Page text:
Gay minorities in Utah can face double discrimination

Story and multimedia by KAREN HOLT BENNION

Watch Jerry Rapier direct a reading of “The Scarlet Letter” for the 2011-2012 season.

Listen to Jennifer Freed talk about Jerry Rapier, director of Plan-B Theatre Co.

Jerry Rapier has made a name for himself in Salt Lake City as an award-winning producer and director.

This is the 11th season of Plan-B Theatre Co. which he founded in 1991 with Cheryl Cluff and Tobin Atkinson. Rapier has been given many honors, including the Salt Lake City’s Mayor’s Artist Award in the Performing Arts in 2008. In 2009, he was given the title of Alternative Pioneer by Salt Lake City Weekly. With many successful plays, a rewarding career and a loyal partner who has been with him for 15 years, some might say that Rapier is living the “American Dream.”

However, despite his current success, he still remembers facing trying times in his past. Jerry Rapier is Asian-American and he is gay. Consequently, he faces a double hardship in Utah.

He was born in Nagasaki, Japan, to an alcoholic mother. When he was 8 years old he was adopted by an American family and went to live with them in New Mexico. Life with his new family was trying at times because his family was “very, very LDS,” he said in an e-mail interview. When he was 23, he mustered all of his courage to come out to the family. Rapier says it was difficult for a few years because they needed time to adjust. “They are great now,” he said.

As a minority who is gay, Rapier is part of a small number of gay minorities in Utah. He says the main reason for the low figure is due to demographics. “This is not a very diverse place, period,” he said in a recent interview. On the other hand, he believes that minorities who are also gay fear coming out because they could be ostracized from their families. “But I will say that I believe this to be changing, slowly, surely,” Rapier said.

“I think it’s almost impossible to live your life now and not know a gay person — and that changes your perspective,” he said in the e-mail.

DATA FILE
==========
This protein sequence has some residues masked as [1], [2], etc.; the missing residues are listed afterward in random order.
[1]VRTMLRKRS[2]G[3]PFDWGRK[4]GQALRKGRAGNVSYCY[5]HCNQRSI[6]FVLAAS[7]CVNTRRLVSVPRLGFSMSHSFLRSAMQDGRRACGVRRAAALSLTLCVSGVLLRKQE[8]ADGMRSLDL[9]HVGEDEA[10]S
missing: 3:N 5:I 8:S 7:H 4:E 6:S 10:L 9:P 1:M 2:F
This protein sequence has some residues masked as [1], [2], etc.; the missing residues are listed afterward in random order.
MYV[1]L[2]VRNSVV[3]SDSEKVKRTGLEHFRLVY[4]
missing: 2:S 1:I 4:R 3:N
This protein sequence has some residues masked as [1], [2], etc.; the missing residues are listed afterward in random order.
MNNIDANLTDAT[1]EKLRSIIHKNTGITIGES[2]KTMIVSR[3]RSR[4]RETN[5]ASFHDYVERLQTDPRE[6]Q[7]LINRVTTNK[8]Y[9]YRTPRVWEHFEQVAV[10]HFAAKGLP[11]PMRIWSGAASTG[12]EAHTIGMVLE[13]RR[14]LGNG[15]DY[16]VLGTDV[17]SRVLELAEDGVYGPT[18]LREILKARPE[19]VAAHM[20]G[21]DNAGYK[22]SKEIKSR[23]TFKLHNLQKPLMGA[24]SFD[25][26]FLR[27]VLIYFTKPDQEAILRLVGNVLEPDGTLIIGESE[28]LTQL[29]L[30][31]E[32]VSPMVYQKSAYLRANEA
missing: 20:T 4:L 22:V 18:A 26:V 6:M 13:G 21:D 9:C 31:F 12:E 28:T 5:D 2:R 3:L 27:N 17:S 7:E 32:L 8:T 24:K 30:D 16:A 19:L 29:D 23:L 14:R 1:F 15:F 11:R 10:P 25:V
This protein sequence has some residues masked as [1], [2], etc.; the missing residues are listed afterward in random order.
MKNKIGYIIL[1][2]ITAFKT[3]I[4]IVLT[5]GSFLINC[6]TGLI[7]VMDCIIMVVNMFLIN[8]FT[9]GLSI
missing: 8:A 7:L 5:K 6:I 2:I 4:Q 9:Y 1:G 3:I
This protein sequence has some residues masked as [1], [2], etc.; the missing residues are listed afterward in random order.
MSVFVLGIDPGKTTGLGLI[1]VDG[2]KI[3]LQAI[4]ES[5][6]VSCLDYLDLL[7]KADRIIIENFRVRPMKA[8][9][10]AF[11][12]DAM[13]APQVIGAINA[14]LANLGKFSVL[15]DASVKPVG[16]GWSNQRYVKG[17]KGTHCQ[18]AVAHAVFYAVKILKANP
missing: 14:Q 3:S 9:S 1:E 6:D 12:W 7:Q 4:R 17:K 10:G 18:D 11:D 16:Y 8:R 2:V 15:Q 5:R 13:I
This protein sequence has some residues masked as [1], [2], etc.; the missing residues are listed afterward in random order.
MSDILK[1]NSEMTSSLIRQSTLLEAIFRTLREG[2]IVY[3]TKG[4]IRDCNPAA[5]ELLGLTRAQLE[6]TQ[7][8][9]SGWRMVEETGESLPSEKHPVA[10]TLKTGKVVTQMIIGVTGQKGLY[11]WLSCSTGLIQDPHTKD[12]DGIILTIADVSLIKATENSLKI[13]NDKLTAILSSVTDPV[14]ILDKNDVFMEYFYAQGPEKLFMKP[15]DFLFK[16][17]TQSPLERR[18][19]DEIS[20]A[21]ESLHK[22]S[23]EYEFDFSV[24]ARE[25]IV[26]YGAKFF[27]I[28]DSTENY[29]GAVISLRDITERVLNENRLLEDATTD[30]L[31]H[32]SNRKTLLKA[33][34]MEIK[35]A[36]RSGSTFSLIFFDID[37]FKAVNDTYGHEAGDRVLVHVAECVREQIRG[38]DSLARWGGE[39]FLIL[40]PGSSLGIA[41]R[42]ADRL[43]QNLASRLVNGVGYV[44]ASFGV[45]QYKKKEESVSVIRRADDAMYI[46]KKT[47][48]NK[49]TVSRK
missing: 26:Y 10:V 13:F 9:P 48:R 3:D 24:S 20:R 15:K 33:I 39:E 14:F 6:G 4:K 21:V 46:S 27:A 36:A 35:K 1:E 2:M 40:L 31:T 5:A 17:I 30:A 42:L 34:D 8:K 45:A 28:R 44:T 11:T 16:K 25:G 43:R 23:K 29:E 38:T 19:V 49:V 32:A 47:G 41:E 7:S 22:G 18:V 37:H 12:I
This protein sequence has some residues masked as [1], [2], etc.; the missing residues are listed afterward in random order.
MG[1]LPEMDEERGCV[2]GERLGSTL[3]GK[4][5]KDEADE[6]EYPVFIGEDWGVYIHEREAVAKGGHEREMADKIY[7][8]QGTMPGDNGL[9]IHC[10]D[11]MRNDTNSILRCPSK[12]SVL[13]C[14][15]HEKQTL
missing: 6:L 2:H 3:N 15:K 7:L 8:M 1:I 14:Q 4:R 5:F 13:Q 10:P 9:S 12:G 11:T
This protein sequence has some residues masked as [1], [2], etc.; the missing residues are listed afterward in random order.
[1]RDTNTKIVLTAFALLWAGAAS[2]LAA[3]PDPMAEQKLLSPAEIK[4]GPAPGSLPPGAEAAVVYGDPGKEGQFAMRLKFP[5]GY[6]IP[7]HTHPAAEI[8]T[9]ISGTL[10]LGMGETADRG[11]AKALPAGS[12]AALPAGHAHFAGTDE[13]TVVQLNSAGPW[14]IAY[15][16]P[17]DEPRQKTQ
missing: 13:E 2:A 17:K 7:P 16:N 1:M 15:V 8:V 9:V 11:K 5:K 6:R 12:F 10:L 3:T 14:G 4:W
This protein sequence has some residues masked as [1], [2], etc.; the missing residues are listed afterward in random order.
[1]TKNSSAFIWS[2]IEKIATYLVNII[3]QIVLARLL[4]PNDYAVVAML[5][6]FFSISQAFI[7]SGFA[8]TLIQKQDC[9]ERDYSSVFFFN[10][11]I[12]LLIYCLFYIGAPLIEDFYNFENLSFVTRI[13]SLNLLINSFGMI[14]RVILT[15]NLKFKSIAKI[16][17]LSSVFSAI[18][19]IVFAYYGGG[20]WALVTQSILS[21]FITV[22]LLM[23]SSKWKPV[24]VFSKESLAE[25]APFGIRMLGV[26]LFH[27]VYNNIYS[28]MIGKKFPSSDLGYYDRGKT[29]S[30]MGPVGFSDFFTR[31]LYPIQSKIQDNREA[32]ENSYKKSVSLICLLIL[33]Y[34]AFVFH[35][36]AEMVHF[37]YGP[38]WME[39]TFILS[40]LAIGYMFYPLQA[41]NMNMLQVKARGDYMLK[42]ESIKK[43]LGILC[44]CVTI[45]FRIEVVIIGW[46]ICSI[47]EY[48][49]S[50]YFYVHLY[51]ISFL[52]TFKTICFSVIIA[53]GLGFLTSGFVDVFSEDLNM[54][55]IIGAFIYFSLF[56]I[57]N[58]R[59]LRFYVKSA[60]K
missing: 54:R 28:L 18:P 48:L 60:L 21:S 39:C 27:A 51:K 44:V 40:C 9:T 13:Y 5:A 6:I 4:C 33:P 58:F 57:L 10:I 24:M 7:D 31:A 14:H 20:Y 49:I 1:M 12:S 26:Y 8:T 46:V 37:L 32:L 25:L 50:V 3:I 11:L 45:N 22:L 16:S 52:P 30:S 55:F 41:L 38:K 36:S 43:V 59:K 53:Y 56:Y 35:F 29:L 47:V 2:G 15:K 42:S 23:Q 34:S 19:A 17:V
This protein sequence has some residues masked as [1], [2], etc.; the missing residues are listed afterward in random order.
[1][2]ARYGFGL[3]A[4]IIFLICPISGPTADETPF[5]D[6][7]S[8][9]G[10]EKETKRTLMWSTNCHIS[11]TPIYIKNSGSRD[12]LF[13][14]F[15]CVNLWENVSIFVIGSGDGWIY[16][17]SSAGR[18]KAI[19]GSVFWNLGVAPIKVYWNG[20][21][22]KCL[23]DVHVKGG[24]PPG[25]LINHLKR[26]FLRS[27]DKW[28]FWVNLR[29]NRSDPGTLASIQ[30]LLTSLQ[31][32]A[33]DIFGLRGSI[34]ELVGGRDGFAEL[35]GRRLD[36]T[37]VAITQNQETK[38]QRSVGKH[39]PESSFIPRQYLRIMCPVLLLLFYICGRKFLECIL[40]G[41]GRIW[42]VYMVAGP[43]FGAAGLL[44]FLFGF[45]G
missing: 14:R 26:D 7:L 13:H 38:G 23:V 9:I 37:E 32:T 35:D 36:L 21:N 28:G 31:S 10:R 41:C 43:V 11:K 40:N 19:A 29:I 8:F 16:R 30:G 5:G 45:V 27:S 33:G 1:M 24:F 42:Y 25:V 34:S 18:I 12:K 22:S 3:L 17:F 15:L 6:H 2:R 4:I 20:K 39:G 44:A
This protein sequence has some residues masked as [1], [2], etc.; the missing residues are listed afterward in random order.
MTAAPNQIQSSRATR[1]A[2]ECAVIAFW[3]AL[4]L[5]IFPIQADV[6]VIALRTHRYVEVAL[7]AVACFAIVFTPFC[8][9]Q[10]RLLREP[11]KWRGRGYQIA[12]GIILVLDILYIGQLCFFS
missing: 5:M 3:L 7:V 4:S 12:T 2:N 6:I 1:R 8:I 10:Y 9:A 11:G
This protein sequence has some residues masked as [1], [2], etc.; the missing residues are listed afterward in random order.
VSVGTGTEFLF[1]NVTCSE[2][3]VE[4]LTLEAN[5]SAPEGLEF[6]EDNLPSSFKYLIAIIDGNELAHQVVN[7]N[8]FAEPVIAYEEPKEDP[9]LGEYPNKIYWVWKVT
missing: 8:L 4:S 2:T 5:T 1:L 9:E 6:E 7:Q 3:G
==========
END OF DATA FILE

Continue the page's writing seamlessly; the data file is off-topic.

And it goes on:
He remembers how isolated he felt as a teen and is upset by the bullying that is escalating against gay teens today across the country, with some ending in suicides. As a result, Plan B joined 40 other local Outreach Partners to put an end to bullying. The event on Sunday, Nov. 14, was called “Different is Amazing.” The fundraiser included theater, songs and dance. The festivities opened with a short dance by the Ririe-Woodbury Dance Company’s Step Up group, which consists of dancers from Salt Lake City high schools. All proceeds went to the Human Rights Education Center of Utah.

Another advocate for civil rights is Cathy Martinez. She is the director of the Lesbian Gay Bisexual Transgender Resource Center at the University of Utah. She agrees with Rapier about the small number of gay minorities in Utah. While she acknowledges that Utah is predominantly white, she says gay minorities are trapped in a stigma of being “a minority within a minority.” They are virtually forced to live in two communities.

Her experience with international students at the U has led her to realize some Asian families do not embrace or encourage members who have different sexual identities. “We need to talk about race too when we talk of sexual discrimination,” Martinez says. She recounts helping a  gay couple, who were international students studying at the U from China and Korea. When the Korean student’s family found out he was gay, they immediately st0pped paying for his schooling. Without money to continue his studies,  he was forced to return home.

“Not all cultures look down on homosexuality,” Martinez says. Thailand is the Asian hub for sexual reassignment surgery. Moreover, before missionaries arrived in early America many Native American tribes respected gay and transsexual members. They believed them to be two spirited.

Plan B’s latest production, “She Was My Brother,” which was directed by Rapier, is about a government ethnographer who is sent to study the Zuni Tribe of the Southwest in the late 1800s. The government official becomes attracted  to a male transgender tribal member. The tribal member is revered by the Zunis as very wise. Ironically, the Native American calls people in the “white society” uncivilized because of their intolerance to its citizens who fall outside of what society deems normal.

Martinez feels that education about race and sexuality and ability level (blind, deaf and disabled) must filter down to more high schools, junior highs and communities. She is working hard to educate people at the college level.

Brandi Balken, executive director of Equality Utah, says her office is working on educating the public as well. She says that being a gay minority is enduring “double marginalization.”

“There is not state for federal protection in housing and employment based on sexual orientation or gender identity,” Balken says.

Protection is available for those based on race, age and gender under the Civil Rights Act. Moreover, the Americans with Disabilities Act helps those with different levels of ability. However, people at Equality Utah are continually working with local legislators to pass state and federal laws to help all citizens of Utah gain the same rights to fair housing and employment.

Gay and transgendered citizens in seven Utah cities and counties have some protection regarding employment and housing rights.  They include: Salt Lake City, Salt Lake County, Park City, Summit County, Logan, Taylorsville and West Valley City.

With the help of Jerry Rapier, Cathy Martinez and Brandi Balken, the future could look brighter for people of all races and gender identities who are in need of support.